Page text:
A group of farmers in the dry and dusty central Karoo are turning a series of farming challenges into solutions and opportunities. In so doing, they have become true examples of LandCare – driving a project to ultimately develop self-reliance by working together and by working with partners in government.

The project is called the Koup Area Wide Planning Project. Here 19 farmers from the Laingsburg district in the Western Cape, covering an area of 80 000 hectares, have joined forces to manage their farms at scale. Together they have developed a concept that researchers from the University of Cape Town say sets ‘something of a gold standard’.

The project came about as a result of an extreme farming environment. The area has been affected by a prolonged drought. Rainfall has reduced by up to half the average annual rainfall over the past four years. According to farmer, Lukas Botes (and chair of the Koup Area Wide Planning Project), ‘I have never had it this bad.’

At the same time, farmers have been losing as many as 60% of their lambs to predators every year. Black-backed jackal, caracal and baboon are seen as the chief culprits. Given these challenges, farmers here started asking the question: is farming still viable in the Koup; and if so, under what conditions?

In order to answer these questions, farmers, academia, government and the private sector started working together to find ways to help these Koup farmers manage their landscapes optimally to survive the difficult times. Francis Steyn, head of LandCare in the Western Cape said, ‘This project has become one of the best examples of community-based natural resource management in the Western Cape, and an example for any farming community in the world.’

The Koup Area Wide Planning Project is built on three legs: job creation; research; and empowerment. In a fencing project with LandCare, a team of 25 workers created a jackal-proof fence covering a distance of 238 km. The fencing work took place between 2011 and 2015. Not only did it help control the movement of jackal, but it also provided an income for some of the poorest members of society.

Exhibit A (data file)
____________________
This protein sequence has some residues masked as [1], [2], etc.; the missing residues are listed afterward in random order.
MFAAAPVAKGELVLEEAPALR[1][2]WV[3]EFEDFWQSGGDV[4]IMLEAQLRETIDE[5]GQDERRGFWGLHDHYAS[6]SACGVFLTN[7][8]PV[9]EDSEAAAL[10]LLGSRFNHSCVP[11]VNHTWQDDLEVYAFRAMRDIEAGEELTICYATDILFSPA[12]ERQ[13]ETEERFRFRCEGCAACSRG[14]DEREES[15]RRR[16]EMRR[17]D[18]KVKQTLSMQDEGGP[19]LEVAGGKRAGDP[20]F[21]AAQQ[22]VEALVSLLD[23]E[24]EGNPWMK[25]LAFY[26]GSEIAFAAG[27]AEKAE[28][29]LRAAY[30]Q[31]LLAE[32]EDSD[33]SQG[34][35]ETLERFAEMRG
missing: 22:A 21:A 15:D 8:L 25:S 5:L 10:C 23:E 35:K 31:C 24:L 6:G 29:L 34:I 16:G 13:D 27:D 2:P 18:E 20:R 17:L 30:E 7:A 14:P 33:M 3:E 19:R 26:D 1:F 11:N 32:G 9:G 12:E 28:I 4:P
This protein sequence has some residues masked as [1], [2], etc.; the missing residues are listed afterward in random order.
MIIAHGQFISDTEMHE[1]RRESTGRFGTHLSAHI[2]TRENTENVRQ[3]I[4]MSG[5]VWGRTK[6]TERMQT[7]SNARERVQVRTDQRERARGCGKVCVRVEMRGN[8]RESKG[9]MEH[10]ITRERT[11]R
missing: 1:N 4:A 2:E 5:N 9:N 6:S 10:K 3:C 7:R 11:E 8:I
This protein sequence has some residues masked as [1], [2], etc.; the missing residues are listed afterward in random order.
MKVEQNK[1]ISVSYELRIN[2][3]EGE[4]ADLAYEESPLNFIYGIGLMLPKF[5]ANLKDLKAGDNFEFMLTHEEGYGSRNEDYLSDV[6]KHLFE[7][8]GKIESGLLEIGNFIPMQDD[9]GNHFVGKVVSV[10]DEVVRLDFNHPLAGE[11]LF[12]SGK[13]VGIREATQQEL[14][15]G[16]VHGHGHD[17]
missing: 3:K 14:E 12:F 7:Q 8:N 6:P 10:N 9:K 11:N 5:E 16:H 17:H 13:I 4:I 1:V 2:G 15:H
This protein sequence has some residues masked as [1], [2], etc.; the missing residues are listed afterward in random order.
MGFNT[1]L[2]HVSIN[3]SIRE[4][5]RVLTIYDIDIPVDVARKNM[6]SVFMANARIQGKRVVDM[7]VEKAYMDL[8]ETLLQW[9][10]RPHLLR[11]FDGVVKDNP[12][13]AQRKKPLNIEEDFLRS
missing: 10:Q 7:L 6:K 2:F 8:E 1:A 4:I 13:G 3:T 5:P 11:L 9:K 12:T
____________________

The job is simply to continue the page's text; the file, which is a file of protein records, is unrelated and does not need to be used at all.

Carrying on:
At the time, farmers had many questions, such as, ‘How were predators impacting the farming economy? And how was the drought changing grazing, game and livestock management?’ A team of researchers from the University of Cape Town spent the next six years compiling research papers answering these questions. The results were essential in guiding farmers to implement improved practices.

In one such study, researchers looked at the grazing management on the farms – and in particular, the change in the carrying capacity over time. Botes said, ‘We wanted to get data on our grazing through this project. Our grazing is our greatest asset. Now we have a basis to work off. If we’re told to reduce our sheep numbers, then so be it. We don’t want to lose our most important resource.’ This study helped farmers implement a monitoring protocol. Now, every three years, changes in their rangelands are captured, to help guide planning for livestock and game capacity.

A scanning project, led by the Department of Agriculture, helped farmers capture data before predators could catch the lambs. Botes said, ‘This really helped with the management of sheep. Farmers realised they needed this data. Now they are still scanning, even though the funding has stopped.’

Studies helped farmers better understand the biodiversity on their own farms, and the impact and movement of jackal. One research project found that farming areas provided more biodiversity than expected, even when compared to the neighbouring Anysberg Nature Reserve.

For Botes, while farming is still a challenge, things have improved. ‘I think there’s better cooperation than in the past. The ideal is for us to work together. Over an area of 80 000 hectares, we would be a mega-farmer. I don’t just want this to become a conservation area. I want to have something tangible for farmers. I want to ensure that soil restoration work takes place, and other (natural resource management) activities help the environment. This can’t just come from the Department of Agriculture.’

And it doesn’t, said Francis Steyn. ‘The project was implemented by using the LandCare methodology of community-based natural resource management, where the farmers are the leaders in this project. The Koup Area Wide Planning Project is an international success that is still surviving after a four-year drought. All the projects and research done in this area are the initiative and hard work of the community and the partners that contributed. But it is led by the community.’

Nationally, the project has also been recognised for its innovative approach to addressing questions around natural resource and farm management. It won third prize at the National LandCare Awards as the Best Community LandCare project.

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